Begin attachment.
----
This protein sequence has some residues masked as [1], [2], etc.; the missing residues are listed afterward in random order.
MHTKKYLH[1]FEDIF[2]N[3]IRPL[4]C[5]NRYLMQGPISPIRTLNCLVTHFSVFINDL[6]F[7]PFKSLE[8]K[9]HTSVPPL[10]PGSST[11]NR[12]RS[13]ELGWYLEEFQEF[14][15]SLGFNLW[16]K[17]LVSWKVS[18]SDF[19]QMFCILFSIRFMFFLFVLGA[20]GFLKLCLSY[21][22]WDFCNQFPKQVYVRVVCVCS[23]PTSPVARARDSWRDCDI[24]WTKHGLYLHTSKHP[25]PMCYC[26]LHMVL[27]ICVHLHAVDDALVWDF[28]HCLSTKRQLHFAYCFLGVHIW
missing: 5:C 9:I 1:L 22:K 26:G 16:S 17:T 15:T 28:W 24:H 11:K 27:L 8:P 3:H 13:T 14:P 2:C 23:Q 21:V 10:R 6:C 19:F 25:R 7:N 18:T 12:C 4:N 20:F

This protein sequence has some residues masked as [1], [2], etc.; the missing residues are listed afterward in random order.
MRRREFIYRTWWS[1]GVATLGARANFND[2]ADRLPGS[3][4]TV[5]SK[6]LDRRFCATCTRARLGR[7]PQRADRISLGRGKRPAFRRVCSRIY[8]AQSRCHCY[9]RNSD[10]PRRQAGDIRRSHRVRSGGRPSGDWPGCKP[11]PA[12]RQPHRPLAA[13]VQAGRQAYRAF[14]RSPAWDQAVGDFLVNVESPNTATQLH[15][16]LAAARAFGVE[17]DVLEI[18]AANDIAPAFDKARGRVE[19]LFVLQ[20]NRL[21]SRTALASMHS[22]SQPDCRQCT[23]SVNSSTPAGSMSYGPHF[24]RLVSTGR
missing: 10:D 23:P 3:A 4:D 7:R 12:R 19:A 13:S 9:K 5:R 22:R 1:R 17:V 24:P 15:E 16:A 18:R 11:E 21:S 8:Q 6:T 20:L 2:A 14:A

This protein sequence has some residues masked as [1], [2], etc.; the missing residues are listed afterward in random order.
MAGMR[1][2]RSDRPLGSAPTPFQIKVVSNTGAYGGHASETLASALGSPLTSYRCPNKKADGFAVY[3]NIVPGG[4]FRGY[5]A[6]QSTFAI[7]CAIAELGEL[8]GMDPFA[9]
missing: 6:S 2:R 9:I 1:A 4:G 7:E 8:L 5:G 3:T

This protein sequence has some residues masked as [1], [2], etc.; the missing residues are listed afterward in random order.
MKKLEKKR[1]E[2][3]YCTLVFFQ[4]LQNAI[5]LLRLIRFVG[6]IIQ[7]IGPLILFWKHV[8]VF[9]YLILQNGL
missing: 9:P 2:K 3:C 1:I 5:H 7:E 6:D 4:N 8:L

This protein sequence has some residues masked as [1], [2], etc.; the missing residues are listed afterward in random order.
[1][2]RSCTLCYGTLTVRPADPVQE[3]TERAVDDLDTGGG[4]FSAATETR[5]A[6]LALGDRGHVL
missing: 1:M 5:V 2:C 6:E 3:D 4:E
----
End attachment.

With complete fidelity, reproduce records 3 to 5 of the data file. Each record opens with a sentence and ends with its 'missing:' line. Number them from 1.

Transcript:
This protein sequence has some residues masked as [1], [2], etc.; the missing residues are listed afterward in random order.
MAGMR[1][2]RSDRPLGSAPTPFQIKVVSNTGAYGGHASETLASALGSPLTSYRCPNKKADGFAVY[3]NIVPGG[4]FRGY[5]A[6]QSTFAI[7]CAIAELGEL[8]GMDPFA[9]
missing: 6:S 2:R 9:I 1:A 4:G 7:E 8:L 5:G 3:T

This protein sequence has some residues masked as [1], [2], etc.; the missing residues are listed afterward in random order.
MKKLEKKR[1]E[2][3]YCTLVFFQ[4]LQNAI[5]LLRLIRFVG[6]IIQ[7]IGPLILFWKHV[8]VF[9]YLILQNGL
missing: 9:P 2:K 3:C 1:I 5:H 7:E 6:D 4:N 8:L

This protein sequence has some residues masked as [1], [2], etc.; the missing residues are listed afterward in random order.
[1][2]RSCTLCYGTLTVRPADPVQE[3]TERAVDDLDTGGG[4]FSAATETR[5]A[6]LALGDRGHVL
missing: 1:M 5:V 2:C 6:E 3:D 4:E